Is The Music Business Dividing Us Into Tribes?

Awhile back, I triumphantly applauded the ingenuity of Trent Reznor when he offered varying priced options to his release ‘Ghosts I-IV’, anywhere from free to the ‘Ultra Deluxe Limited Edition’ which clocked in at about 300 clams. You can relive my brilliance HERE if you’re feeling nostalgic but my point then, and still is, is that bands are exploiting their diehard fanbase to earn back their revenue these days.

Exhibit A – Nuclearblast records, home of too many legendary metal bands to name. If one takes a glance at the new release section (which I must confess to drooling over often), an interesting trend unfolds. The enigma of the Mail-order edition.

What is that, you say? Imagine your favorite artist releases a new CD. No longer is there just a radio-friendly version and a Parental Advisory version (or PA version as I found out so very long ago). Now we have other options such as vinyl editions, digi-packs and numbered limited editions available only via. . . say it together, mail order. These uber-collectible editions are often $100 bucks or more but include goodies that a true fan would sell his liver to acquire; hand-signed booklets, figurines, posters, banners, laminas, necklaces – hell, it’s like the contents of a Hot Topic are being included in the latest boxed releases. And while this can be a fanboys wet dream, I’m seeing a secondary effect I’m wondering if anyone besides myself has considered.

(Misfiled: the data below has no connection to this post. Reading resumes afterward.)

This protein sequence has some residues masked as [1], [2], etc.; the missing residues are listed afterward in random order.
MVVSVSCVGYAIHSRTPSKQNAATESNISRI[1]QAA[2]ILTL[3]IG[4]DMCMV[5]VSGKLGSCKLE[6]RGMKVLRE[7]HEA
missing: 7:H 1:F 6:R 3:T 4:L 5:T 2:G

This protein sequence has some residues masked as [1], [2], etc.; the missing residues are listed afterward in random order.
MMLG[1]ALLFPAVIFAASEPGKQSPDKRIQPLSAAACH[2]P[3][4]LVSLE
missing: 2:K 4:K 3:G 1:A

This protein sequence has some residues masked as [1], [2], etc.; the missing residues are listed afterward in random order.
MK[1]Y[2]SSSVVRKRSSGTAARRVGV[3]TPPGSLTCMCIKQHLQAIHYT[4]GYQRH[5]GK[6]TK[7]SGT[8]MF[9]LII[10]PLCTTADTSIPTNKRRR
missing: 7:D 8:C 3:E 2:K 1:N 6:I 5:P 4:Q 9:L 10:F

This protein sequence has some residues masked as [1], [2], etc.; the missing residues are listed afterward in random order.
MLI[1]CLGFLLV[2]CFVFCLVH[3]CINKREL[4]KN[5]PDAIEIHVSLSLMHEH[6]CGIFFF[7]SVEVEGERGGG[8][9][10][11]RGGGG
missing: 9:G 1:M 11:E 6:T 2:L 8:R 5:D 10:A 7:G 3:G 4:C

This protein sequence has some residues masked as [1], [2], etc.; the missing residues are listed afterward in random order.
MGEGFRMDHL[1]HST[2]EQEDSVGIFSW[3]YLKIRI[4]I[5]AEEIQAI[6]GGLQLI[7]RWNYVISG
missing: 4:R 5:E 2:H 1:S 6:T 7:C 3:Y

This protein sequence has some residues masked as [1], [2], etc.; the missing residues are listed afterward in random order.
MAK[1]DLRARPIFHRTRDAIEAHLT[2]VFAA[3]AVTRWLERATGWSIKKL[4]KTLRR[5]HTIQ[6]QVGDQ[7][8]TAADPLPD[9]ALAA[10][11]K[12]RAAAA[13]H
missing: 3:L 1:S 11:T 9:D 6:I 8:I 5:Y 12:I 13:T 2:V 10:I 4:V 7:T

A typical music enthusiast can’t possibly afford ‘limited’ releases of every band he enjoys, so he has to prioritize. So say there are maybe 5 bands he’ll spot-on buy whatever comes down the pike. So Joe the Metalhead wears his shiny new ultra rare, collectible [Insert Band Name Here] necklace to his next concert & guess what? Other guys who either bought that same package or at least considered it, recognize the necklace for what it is & seek out Joe as ‘one of them’. Ta-da – a gang is born. A modern techno-shaman has just found the first followers in his new cult.

Now this kind of segregation is hardly new – Manowar fans have beaten the shit out of ‘posers’ wearing the wrong t-shirt for years. But this new twist is corporate based segmentation. It’s an artificially stimulated polarization of the crowd-pool controlled by marketing departments, not a fresh swell of support for emerging talent direct from the underground.

Where will it all lead? I haven’t a clue. But since KISS is pandering everything from condoms to caskets these days, they truly could amass an ‘army’, even if the majority of their soldiers are old enough to need walkers. And how much good comes from large crowds that are so easily persuaded, hmm?

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2 Responses to “Is The Music Business Dividing Us Into Tribes?”

  1. […] massively successful Ghosts I-IV business model experiment was a good thing, but who is now worried about the eventual consequences of somehow segregating fans. The argument is that only a small group of true fans will buy these […]

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